Based on research, the ECS plays a vital role in homeostasis. Therefore, the ECS carries both the ability to inhibit immune functions, as well as stimulate them: How Cannabinoids Impact the Immune System
Cannabinoids do contain an ability to immune suppress when required. However,
Cannabinoids. https://www.verilife.com/blog/guide-cannabinoids-and-their-effects# How Cannabinoids Impact the Immune System
Some studies have revealed that regular cannabis use may actually increase white blood cell count in disorders like HIV, potentially boosting immunity. In this blog we will show how Cannabinoids Impact the Immune System
A key player in the power of the immune system is leukocytes that seek out and destroy unwanted visitors.
Additionally, the immune system detects malfunctioning cells and through apoptosis ensures they don’t spread. Killing cells is a crucial aspect of a healthy immune system, and that’s where cannabinoids can also play a role in maintaining a healthy immune system by acting as immune modulators by causing cell death.
Cannabinoids have shown in research in regards to cancer that they are rather adept at modulating their ability to either suppress or activate when required.
In regards to immunity, cannabinoids seem to have “an adaptive immunomodulating effect, rather than just suppressing activity.” (www.projectcbd.org)
Some research has proposed that cannabinoids, such as THC may upregulate the immune system. In one study done on HIV patients, THC seemed to demonstrate a protective effect and to reduce viral load.
In addition, some other studies went even further and discovered an increase in T-cells. A sample done on 95 HIV patients also showed that the blood count for CD4
T-cells. and CD8 white blood cells had also increased.
As mentioned, cannabinoids have the ability to cause cell death in lymphocytes, which suppress the immune system. However, research also revealed that through its antioxidant properties, protective role on cells, ability to increase white blood cell count, reduce viral load, and its immune-modulation adaptive ability enables cannabinoids to provide a boost to the immune system when compromised.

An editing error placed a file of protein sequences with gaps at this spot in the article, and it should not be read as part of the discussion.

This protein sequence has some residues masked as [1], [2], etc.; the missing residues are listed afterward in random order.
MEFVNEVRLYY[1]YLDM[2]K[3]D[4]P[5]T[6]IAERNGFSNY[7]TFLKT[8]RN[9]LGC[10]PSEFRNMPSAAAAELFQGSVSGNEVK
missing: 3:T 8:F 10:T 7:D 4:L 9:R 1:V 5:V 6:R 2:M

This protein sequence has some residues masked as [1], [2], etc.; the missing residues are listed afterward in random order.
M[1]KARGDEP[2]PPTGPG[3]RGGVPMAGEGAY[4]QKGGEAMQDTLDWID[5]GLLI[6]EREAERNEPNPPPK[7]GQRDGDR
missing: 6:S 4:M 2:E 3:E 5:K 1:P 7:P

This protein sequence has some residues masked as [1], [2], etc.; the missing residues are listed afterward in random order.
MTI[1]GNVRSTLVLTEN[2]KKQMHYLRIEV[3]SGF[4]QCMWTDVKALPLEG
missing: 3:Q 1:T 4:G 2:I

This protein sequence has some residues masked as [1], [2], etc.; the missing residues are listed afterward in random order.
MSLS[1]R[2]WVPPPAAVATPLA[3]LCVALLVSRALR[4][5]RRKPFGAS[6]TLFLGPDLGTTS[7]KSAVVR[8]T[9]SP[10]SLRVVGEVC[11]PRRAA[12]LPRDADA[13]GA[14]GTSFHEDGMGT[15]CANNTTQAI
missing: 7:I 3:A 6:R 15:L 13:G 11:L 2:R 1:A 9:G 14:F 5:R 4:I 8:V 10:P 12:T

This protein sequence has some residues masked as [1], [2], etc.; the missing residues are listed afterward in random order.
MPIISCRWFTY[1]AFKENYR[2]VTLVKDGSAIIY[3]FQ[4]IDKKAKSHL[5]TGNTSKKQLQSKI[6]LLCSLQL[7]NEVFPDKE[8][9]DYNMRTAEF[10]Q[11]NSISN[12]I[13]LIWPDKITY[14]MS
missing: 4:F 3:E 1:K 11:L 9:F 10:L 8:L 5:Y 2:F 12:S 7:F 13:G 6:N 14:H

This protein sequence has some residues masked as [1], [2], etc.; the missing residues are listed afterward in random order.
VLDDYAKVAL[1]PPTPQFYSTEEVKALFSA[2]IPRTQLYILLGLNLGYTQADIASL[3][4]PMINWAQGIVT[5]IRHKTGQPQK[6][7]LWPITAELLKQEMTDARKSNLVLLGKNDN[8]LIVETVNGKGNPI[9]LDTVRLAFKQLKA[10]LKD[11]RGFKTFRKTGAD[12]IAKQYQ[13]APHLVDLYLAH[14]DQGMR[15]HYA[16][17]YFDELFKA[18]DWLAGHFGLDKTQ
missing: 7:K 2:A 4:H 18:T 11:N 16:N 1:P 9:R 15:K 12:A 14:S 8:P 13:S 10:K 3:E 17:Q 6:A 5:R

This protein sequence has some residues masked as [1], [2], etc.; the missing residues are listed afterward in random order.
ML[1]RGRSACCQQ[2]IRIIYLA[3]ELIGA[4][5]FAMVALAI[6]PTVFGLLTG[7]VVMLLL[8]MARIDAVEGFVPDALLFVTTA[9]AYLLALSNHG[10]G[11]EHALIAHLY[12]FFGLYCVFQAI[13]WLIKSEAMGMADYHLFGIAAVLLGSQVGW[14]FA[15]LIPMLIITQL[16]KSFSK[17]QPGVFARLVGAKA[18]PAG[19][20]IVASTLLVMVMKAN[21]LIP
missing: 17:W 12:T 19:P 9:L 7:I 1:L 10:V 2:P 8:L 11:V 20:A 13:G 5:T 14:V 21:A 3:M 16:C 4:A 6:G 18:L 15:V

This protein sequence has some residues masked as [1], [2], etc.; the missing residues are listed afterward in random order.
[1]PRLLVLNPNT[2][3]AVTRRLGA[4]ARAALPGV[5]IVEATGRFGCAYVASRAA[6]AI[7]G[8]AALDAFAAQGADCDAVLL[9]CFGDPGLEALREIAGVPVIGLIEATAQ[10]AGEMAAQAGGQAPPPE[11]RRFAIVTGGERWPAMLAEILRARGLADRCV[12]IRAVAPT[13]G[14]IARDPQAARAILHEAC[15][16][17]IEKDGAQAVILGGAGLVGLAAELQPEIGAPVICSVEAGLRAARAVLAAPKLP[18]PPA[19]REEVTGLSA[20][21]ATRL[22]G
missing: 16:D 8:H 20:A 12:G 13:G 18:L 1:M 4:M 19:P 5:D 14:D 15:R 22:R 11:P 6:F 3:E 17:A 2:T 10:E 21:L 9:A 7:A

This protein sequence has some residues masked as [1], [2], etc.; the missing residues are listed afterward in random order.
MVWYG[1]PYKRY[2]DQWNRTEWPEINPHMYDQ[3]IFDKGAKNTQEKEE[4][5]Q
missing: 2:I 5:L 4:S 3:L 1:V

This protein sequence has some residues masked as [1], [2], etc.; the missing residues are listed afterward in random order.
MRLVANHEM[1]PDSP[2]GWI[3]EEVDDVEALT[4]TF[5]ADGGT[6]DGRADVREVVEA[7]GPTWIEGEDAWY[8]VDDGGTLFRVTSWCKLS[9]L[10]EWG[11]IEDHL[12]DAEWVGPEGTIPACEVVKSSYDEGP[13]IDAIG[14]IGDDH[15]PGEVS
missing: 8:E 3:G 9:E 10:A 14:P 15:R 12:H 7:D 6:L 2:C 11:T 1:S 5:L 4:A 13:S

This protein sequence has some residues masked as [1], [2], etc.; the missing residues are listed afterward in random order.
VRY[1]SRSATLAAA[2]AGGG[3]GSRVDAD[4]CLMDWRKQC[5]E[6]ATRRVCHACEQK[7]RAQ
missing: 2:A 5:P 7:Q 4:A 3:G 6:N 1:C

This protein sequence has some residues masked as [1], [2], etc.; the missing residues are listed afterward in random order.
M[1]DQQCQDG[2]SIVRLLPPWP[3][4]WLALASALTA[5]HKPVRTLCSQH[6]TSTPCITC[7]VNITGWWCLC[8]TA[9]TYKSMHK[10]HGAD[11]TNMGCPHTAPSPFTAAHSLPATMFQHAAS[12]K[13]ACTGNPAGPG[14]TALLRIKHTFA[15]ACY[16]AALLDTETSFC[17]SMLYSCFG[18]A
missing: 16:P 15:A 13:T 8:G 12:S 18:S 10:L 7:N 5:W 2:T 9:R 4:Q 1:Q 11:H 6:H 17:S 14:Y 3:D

Dr Liu believes that cannabinoids may “enhance immunity by suppressing those immune cells that serve to hold back the immune-based killing cells.”
Doctor Garcia de Palau goes one step further in hypothesizing that cannabis can suppress the immune system when there is a hyper-immune response. However, in other circumstances it functions similar to that of the ECS by regulating and correcting the immune system, potentially assisting the ECS with equilibrium.
The majority of studies investigating the association between cannabis or cannabinoid use and effects on human immunity have assessed one or more immunological parameters in patients infected with human immunodeficiency virus (HIV) or viral hepatitis C (HCV). For example, in the case of HIV patients, who are extensively studied within the context of cannabis exposure, these investigations have evaluated only a small number of immunological endpoints, the most common being the number of certain types of T cells (i.e., CD4+ and CD8+ T cells) in circulation and also the viral load. The limited measurements provide little information about the effect of cannabis use on overall immune status among individuals with HIV. Other studies have evaluated the effects of cannabis on immune endpoints in healthy individuals or on their susceptibility to infectious agents. In healthy individuals, these evaluations have focused primarily on the effects of cannabis use on circulating cytokines concentrations, principally inflammatory cytokines. Again, these examples emphasize the very limited and extremely narrow scope of assessments that have been conducted to examine the effects of cannabis on immune competence in humans to date.